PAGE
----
Japan Geoscience Union Meeting 2019

Presentation information

[E] Oral

H (Human Geosciences ) » H-CG Complex & General

[H-CG27] Turbidity current: from triggers for the generation to the depositional and morphologic al processes

Mon. May 27, 2019 10:45 AM - 12:15 PM 301B (3F)

convener:Miwa Yokokawa(Osaka Institute of Technology), Hajime Naruse(Department of Geology and Mineralogy, Graduate School of Science, Kyoto University), Norihiro Izumi(Faculty of Engineering, Hokkaido University), Ken Ikehara(Institute of Geology and Geoinformation, National Institute of Advanced Industrial Science and Technology), Chairperson:Hajime Naruse(Kyoto University), Ken Ikehara(AIST)

10:45 AM - 11:07 AM

[HCG27-07] Canyon changes caused by an earthquake-triggered turbidity current in the 2016 M7.8 Kaikōura Earthquake, New Zealand

★Invited Papers

*Joshu J Mountjoy1, Jamie D Howarth2, Alan R Orpin1, Philip M Barnes1, David A Bowden1, Ashley A Rowden1, Alexander C. G. Schimel1, Caroline Holden3, Huw J Horgan2, Scott D Nodder1, Jayson R Patton4, Geoffroy Lamarche1,5, Matt Gerstenberger3, Aaron Micallef6, Arne Pallentin1, Tim Kane1 (1.NIWA, Wellington. New Zealand, 2.VUW, Wellington. New Zealand, 3.GNS Science, Lower Hutt. New Zealand, 4.HSU, Arcata CA. USA, 5.UoA, Auckland. New Zealand, 6.UoM, Msida. Malta)

Keywords:submarine canyon, earthquake, multibeam bathymetry, submarine landslide, seafloor erosion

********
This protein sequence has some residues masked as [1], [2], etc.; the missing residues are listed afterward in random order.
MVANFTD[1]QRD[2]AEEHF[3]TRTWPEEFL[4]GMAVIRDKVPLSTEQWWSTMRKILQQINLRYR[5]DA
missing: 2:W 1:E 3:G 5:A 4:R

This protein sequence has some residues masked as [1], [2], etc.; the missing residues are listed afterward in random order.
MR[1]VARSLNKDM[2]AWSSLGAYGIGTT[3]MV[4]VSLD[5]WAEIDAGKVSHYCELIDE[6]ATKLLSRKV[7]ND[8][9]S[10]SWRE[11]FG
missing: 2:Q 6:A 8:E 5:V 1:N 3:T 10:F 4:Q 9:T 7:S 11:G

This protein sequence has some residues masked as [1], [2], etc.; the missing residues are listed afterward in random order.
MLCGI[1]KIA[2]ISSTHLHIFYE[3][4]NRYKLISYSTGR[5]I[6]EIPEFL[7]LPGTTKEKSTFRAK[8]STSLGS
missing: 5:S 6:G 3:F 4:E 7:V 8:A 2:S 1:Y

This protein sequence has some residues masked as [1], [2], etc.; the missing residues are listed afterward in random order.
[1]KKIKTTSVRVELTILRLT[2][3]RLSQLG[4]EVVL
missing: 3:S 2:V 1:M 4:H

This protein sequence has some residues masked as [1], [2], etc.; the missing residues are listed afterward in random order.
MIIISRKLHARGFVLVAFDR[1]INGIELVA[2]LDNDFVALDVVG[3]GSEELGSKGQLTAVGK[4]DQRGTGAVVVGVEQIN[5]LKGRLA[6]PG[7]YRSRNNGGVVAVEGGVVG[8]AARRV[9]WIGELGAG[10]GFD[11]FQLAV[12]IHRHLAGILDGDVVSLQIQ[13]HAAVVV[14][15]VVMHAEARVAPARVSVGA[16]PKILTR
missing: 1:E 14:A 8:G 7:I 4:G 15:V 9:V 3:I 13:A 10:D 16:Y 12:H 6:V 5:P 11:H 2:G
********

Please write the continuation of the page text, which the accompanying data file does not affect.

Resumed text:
Based on repeat seafloor measurements and samples we show that the Mw 7.8 November 2016 Kaikōura earthquake (New Zealand) triggered widespread landslides in a large-scale bedrock submarine canyon. These landslides initiated a powerful “canyon-flushing” event and turbidity current that travelled > 680 km along one of the world’s longest deep-sea channels, the Hikurangi Channel. To our knowledge these observations provide the first direct quantification of seafloor landscape change and large-scale sediment transport associated with an earthquake-triggered full canyon flushing event. Our results augment observations from smaller scale turbidites confined to large submarine canyons (e.g. repeat surveying in Monterey Canyon) that move stored material within canyons but do not export sediment to the deep ocean or erode into underlying substrate. The inter-event period for the Kaikōura Canyon flushing event, calculated from back analysis of triggering strong ground motion, is ~140 years. Combined with observed erosion into bedrock this indicates a canyon incision rate of 40 mm y-1, substantially higher than most terrestrial rivers. Significant geomorphic change occurred within the canyon including erosion up to 60m depth in the upper canyon, scour hole formation, and down canyon movement of mega-scale bedforms constructed of gravel-boulder sized sediments. The event synchronously transferred 850 Mt of sediment and 7 Mt organic carbon to the deep ocean. Our observations demonstrate that earthquake-triggered canyon flushing is a primary driver of submarine canyon development and material transfer from active continental margins to the deep ocean.